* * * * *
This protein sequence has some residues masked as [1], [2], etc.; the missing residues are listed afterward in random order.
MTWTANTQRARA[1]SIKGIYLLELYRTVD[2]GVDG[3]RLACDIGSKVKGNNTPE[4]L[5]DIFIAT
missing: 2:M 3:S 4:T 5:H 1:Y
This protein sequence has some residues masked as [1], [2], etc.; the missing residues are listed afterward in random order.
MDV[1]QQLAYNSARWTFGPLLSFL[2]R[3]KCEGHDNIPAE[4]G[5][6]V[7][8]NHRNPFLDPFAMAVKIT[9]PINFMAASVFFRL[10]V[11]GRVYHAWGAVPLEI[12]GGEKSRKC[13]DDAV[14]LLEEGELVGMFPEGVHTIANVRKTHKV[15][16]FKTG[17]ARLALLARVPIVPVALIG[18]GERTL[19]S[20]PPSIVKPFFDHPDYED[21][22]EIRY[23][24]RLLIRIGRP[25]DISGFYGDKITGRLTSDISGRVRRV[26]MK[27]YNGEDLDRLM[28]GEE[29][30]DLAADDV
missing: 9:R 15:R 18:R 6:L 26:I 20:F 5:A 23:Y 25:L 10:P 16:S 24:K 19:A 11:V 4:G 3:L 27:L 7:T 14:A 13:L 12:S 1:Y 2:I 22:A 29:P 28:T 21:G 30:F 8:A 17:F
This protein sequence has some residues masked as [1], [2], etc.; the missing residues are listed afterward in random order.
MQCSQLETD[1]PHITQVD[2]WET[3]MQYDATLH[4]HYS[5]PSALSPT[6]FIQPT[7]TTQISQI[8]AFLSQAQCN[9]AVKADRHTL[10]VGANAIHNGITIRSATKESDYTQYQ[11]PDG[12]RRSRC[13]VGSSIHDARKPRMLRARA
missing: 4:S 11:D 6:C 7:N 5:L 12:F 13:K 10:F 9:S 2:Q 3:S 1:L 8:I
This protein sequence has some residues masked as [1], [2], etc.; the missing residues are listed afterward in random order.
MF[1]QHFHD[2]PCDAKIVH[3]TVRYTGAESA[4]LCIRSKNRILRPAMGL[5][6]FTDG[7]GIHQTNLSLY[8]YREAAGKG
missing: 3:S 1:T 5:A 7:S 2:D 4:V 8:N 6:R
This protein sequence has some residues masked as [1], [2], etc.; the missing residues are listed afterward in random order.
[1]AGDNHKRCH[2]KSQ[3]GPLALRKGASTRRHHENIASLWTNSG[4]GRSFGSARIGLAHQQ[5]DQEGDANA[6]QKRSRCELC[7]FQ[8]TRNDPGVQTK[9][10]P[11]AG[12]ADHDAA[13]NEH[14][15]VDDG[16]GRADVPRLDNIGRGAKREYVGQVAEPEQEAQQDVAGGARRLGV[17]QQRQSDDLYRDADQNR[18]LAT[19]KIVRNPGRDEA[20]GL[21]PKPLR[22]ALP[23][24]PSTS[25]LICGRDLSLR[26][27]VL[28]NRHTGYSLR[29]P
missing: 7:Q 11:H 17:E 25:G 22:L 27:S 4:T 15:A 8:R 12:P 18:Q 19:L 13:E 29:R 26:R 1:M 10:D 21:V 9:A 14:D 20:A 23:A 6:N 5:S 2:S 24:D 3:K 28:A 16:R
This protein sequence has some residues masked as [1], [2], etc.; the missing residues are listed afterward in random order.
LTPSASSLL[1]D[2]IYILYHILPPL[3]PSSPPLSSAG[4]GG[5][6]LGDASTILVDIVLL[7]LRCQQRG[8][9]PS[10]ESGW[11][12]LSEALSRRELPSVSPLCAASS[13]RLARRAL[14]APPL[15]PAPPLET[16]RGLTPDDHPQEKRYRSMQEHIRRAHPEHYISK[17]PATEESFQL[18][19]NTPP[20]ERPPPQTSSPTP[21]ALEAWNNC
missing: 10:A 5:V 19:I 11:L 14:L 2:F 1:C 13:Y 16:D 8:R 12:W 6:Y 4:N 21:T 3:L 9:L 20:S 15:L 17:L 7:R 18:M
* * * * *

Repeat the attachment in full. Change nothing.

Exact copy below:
This protein sequence has some residues masked as [1], [2], etc.; the missing residues are listed afterward in random order.
MTWTANTQRARA[1]SIKGIYLLELYRTVD[2]GVDG[3]RLACDIGSKVKGNNTPE[4]L[5]DIFIAT
missing: 2:M 3:S 4:T 5:H 1:Y
This protein sequence has some residues masked as [1], [2], etc.; the missing residues are listed afterward in random order.
MDV[1]QQLAYNSARWTFGPLLSFL[2]R[3]KCEGHDNIPAE[4]G[5][6]V[7][8]NHRNPFLDPFAMAVKIT[9]PINFMAASVFFRL[10]V[11]GRVYHAWGAVPLEI[12]GGEKSRKC[13]DDAV[14]LLEEGELVGMFPEGVHTIANVRKTHKV[15][16]FKTG[17]ARLALLARVPIVPVALIG[18]GERTL[19]S[20]PPSIVKPFFDHPDYED[21][22]EIRY[23][24]RLLIRIGRP[25]DISGFYGDKITGRLTSDISGRVRRV[26]MK[27]YNGEDLDRLM[28]GEE[29][30]DLAADDV
missing: 9:R 15:R 18:R 6:L 26:I 20:F 5:A 23:Y 25:L 10:P 16:S 24:K 19:A 11:V 4:G 3:L 27:L 7:T 14:A 13:L 12:S 1:Y 2:I 22:A 29:P 28:T 21:G 30:F 8:A 17:F
This protein sequence has some residues masked as [1], [2], etc.; the missing residues are listed afterward in random order.
MQCSQLETD[1]PHITQVD[2]WET[3]MQYDATLH[4]HYS[5]PSALSPT[6]FIQPT[7]TTQISQI[8]AFLSQAQCN[9]AVKADRHTL[10]VGANAIHNGITIRSATKESDYTQYQ[11]PDG[12]RRSRC[13]VGSSIHDARKPRMLRARA
missing: 4:S 11:D 6:C 7:N 5:L 12:F 13:K 10:F 9:S 2:Q 3:S 1:L 8:I
This protein sequence has some residues masked as [1], [2], etc.; the missing residues are listed afterward in random order.
MF[1]QHFHD[2]PCDAKIVH[3]TVRYTGAESA[4]LCIRSKNRILRPAMGL[5][6]FTDG[7]GIHQTNLSLY[8]YREAAGKG
missing: 3:S 1:T 5:A 7:S 2:D 4:V 8:N 6:R
This protein sequence has some residues masked as [1], [2], etc.; the missing residues are listed afterward in random order.
[1]AGDNHKRCH[2]KSQ[3]GPLALRKGASTRRHHENIASLWTNSG[4]GRSFGSARIGLAHQQ[5]DQEGDANA[6]QKRSRCELC[7]FQ[8]TRNDPGVQTK[9][10]P[11]AG[12]ADHDAA[13]NEH[14][15]VDDG[16]GRADVPRLDNIGRGAKREYVGQVAEPEQEAQQDVAGGARRLGV[17]QQRQSDDLYRDADQNR[18]LAT[19]KIVRNPGRDEA[20]GL[21]PKPLR[22]ALP[23][24]PSTS[25]LICGRDLSLR[26][27]VL[28]NRHTGYSLR[29]P
missing: 7:Q 11:H 17:E 25:G 22:L 27:S 4:T 15:A 8:R 12:P 18:Q 19:L 13:E 29:R 26:R 1:M 10:D 21:V 9:A 14:D 20:A 23:A 6:N 5:S 2:S 24:D 3:K 28:A 16:R
This protein sequence has some residues masked as [1], [2], etc.; the missing residues are listed afterward in random order.
LTPSASSLL[1]D[2]IYILYHILPPL[3]PSSPPLSSAG[4]GG[5][6]LGDASTILVDIVLL[7]LRCQQRG[8][9]PS[10]ESGW[11][12]LSEALSRRELPSVSPLCAASS[13]RLARRAL[14]APPL[15]PAPPLET[16]RGLTPDDHPQEKRYRSMQEHIRRAHPEHYISK[17]PATEESFQL[18][19]NTPP[20]ERPPPQTSSPTP[21]ALEAWNNC
missing: 10:A 5:V 19:I 11:L 14:L 2:F 1:C 13:Y 16:D 8:R 12:W 6:Y 4:N 21:T 3:L 9:L 20:S 15:L 17:L 7:R 18:M